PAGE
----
KELOWNA – Tara O’Sullivan, 14, and Anna Sudha Dalhaug, 16, share a powerful bond. The story of how that bond grew so strong goes back to the city of Kolkata in India where the two girls lived in an orphanage.
Living in anything but ideal conditions, O’Sullivan formed a friendship with Dalhaug that defied the odds.
“I was four years old and really sick,” says O’Sullivan. “I was in this room, a dark room that had nobody around me. I only had myself to keep me company.
“I heard a door slowly open and then there was Anna. She came and she held my hand and I started crying. I said, ‘why are you here? Aren’t you scared of me?’ She said ‘no, you’re my sister, I’m here for you.'”
The best friends, who consider themselves to be like sisters after their time at the orphanage, were separated after being adopted: Anna to Norway and Tara to Canada.
With their loving families, they have grown into strong, beautiful, happy teenagers, but they both felt something was missing. Tara’s mother, Mohini Singh, set out to help fill that void in her daughter’s heart.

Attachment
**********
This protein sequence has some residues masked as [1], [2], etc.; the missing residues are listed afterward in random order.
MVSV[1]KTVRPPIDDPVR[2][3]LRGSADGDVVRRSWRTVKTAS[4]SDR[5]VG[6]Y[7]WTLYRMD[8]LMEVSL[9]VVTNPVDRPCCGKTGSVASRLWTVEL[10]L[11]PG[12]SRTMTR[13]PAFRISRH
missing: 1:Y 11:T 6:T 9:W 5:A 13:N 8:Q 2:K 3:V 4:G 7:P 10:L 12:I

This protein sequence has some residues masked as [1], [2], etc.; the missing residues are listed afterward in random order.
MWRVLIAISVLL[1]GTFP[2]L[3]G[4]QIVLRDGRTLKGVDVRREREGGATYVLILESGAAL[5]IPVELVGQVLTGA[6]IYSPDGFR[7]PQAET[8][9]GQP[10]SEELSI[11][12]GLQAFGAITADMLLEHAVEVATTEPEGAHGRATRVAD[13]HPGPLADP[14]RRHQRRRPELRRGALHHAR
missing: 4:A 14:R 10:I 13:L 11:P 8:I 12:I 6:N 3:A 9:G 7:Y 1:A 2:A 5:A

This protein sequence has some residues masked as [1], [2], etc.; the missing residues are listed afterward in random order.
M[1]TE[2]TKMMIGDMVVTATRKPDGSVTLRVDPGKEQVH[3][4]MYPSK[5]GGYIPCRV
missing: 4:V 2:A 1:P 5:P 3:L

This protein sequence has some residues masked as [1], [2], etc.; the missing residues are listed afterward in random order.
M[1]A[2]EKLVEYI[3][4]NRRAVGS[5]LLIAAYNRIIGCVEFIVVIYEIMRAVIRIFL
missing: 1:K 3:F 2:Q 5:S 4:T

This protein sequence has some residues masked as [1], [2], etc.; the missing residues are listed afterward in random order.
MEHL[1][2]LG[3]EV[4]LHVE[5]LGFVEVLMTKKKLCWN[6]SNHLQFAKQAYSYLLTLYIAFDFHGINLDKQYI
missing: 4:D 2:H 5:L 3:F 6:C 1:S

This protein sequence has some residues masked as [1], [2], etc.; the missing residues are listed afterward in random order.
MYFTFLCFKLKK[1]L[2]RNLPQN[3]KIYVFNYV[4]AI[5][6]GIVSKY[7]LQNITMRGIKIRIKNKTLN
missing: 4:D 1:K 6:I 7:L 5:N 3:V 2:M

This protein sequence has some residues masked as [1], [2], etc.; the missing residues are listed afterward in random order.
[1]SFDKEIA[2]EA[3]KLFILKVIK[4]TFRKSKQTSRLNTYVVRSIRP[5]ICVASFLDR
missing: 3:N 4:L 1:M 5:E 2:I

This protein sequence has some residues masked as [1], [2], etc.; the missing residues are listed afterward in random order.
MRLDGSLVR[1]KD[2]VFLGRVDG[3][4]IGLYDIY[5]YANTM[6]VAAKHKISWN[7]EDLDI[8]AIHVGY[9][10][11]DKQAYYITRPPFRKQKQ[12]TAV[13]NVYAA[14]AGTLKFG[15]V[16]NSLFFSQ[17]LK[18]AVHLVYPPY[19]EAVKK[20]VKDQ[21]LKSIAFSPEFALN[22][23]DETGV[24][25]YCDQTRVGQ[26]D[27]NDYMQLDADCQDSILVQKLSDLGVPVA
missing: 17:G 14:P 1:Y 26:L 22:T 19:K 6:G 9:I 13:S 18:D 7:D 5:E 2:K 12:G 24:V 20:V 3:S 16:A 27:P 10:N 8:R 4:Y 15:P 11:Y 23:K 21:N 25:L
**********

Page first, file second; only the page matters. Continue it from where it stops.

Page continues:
“Anna, who was known as Sudha in the orphanage, found Tara on Facebook. So, I called her mother and asked if she could come [to the Okanagan] for a visit,” says Singh.
The two girls reunited in Kelowna on Wednesday as Sudha flew in from Norway.
“My wish came true and I’m very thankful for that,” says O’Sullivan.
Seeing O’Sullivan and Dalhaug thrive despite their circumstances prompted the creation of the East Meets West Orphans Foundation. The local charity has helped about 170 children with serious medical issues get healthy enough to be adopted out and find their ‘forever homes’ like Tara and Anna have.